Wilson, a 2010 graduate of Searcy High School, said he was hired by the department in 2015. “When I graduated, I didn’t know what I really wanted to do but I had this on the back of my mind.”

“Funny enough, my mom kept a document of like school pictures and school things ... from kindergarten through fourth grade, every year I had a firefighter” costume on,” he said.

During the summer when he started as a firefighter, “we had I believe it was 14 fires or something in a two-week span, and I was like, ‘Man, this is crazy,’” Wilson said, adding that many of the fires were residential and there might have been a couple apartment fires during that span, too. “It was summer. It was July and I was like ‘Wow, this is it.’”

The new lieutenant talked about “crew integrity” and being close to those he works with, “kind of showing them the ropes along the way.”

“This day in age, there are kids who don’t know how to work and don’t know what they want to do when they graduate and there’s a lot of people that don’t want to work period,” he said. “We have to hire a lot of younger guys. It is fun seeing them being eager to learn and them me being able to teach them stuff.”

Lance Oakes

Oakes said he has been with the department for 19 years and seven months.” He graduated from Searcy High School on May 20, 1995.

For as long as he can remember, Oakes said, he has always wanted to be a firefighter. “We lived over on Market Street and when we would go by Station 2, I would stop by the station by Sidney Deener; that’s where I went to elementary school so I would stop in and talk to those guys.”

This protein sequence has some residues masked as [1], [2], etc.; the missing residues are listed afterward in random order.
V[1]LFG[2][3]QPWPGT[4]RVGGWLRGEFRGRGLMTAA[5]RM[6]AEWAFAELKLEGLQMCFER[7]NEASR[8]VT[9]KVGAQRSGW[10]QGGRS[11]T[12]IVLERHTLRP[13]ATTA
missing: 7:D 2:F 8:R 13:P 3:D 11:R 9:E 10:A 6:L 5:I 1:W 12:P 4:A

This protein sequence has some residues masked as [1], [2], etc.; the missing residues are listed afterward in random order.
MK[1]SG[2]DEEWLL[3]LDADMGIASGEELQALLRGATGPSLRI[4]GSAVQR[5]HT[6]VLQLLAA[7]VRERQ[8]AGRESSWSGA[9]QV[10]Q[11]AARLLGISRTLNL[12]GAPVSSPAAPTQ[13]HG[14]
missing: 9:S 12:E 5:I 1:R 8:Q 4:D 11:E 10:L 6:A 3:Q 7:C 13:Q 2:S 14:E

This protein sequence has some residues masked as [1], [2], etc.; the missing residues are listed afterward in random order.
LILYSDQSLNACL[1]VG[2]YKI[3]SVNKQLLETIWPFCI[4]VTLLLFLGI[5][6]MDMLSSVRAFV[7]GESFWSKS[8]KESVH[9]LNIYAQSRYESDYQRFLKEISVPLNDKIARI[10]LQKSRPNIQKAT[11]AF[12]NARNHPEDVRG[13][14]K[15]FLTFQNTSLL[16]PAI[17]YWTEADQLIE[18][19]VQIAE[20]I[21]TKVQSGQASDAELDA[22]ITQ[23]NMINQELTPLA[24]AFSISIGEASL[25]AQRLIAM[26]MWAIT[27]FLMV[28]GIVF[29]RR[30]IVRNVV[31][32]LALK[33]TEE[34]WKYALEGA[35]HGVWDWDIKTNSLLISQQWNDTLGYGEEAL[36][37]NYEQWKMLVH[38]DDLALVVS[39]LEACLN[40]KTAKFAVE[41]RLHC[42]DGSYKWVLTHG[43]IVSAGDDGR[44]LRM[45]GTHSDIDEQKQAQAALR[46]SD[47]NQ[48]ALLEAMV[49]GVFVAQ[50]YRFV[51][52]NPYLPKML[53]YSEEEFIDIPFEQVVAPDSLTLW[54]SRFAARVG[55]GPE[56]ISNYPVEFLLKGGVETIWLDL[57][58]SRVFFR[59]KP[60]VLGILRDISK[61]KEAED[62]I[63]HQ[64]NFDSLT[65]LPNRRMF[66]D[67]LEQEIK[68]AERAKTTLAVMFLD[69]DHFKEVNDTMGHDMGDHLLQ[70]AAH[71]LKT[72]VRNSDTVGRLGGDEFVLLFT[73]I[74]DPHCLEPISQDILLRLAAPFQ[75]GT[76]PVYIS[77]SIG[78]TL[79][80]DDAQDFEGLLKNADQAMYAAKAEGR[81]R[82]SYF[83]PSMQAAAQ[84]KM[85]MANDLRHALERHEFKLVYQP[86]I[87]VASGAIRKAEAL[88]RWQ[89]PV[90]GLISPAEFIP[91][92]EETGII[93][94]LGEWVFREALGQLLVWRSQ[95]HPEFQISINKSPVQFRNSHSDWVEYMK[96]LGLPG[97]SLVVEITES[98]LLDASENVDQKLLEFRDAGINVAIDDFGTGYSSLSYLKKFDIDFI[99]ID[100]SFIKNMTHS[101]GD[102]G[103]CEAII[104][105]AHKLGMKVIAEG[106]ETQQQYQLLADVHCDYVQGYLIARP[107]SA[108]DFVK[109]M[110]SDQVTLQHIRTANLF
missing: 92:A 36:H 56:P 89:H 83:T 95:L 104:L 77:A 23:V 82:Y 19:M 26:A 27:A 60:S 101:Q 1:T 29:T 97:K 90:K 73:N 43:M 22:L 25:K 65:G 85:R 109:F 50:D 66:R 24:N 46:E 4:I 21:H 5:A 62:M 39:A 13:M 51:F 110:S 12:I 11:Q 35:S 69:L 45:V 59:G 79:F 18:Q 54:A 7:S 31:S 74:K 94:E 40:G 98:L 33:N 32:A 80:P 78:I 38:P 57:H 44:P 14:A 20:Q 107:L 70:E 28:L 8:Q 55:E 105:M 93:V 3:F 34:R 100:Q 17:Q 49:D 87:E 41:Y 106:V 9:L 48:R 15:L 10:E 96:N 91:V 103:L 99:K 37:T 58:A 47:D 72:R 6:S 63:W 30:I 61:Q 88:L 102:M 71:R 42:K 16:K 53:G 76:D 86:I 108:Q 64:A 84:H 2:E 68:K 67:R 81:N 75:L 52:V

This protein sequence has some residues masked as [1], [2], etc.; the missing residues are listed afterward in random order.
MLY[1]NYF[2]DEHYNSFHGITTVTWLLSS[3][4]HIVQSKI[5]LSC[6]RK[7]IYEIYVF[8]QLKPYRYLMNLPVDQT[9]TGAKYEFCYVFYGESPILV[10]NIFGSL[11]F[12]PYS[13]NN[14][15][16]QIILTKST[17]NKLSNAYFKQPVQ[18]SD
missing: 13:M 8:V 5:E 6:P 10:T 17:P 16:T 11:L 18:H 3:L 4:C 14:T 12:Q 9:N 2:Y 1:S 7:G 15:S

Oakes said he went to Henderson State University, studying education, and then got married and started working. He said at the time you had to be 21 to get hired as a firefighter in Searcy, so he had to wait.

Oakes considers his promotion to battalion chief to be a big deal. “I always pictured myself being in a captain’s position but as you grow in something, you see opportunities come along and you start striving for it. That’s the way it went for me.”

Always a highlight of his job for Oakes is working with the community, and he mentioned that the Get Down Downtown festival in the fall “has been really good.”

Since he works in the community he grew up in, Oakes said he has a sense of pride about it. “In my interview questions when they hired me, they asked me why do I want to be a Searcy firefighter and I said because I grew up here. My grandparents owned businesses in town. I mean, I just wanted to be here. I had opportunities to go to Little Rock and other places, but here is where I always wanted to be.”

For someone wanting to work in the fire service, Oakes said he would tell them to “get started early, watch their education, do good in school and try to get started in early. I mean, we’re hiring now at 18 years old. Most places you go to work and it’s a job, but we try to view this more as a career. It is a family. When you hire on, they preach ‘family, family, family.’ I mean there are family quarrels sometime. It really is like a family here. We all look after each other. If someone is on vacation, ‘Hey, I’ll take care of your animals for you.’”

Levi Garrison

Garrison, who works as Station 2, joined the department 7 1/2 years ago. He is at fire Station 2. He graduated from McRae High School in 1997.

“Out of high school, I got into factory work locally and I did that for approximately 20 years and decided I needed to make a change or quit griping about what I was doing,” Garrison said. “I always wanted to be a basketball coach or a sports announcer.”

With the fire service, Garrison said, “You get to see it all, the good and the bad.” He mentioned enjoying going to the schools and talking to the kids.

“As lieutenant, I will be driving the truck. It is my job to make sure we get to wherever we’re going safely,” he said. “If were called to an emergency scene, we don’t want to worsen the emergency by being part of the problem and if we can’t get there safely then we become more of a problem we can’t help.”

As far as career goals, Garrison said potentially he would like to be a captain. “We will see what the future holds.”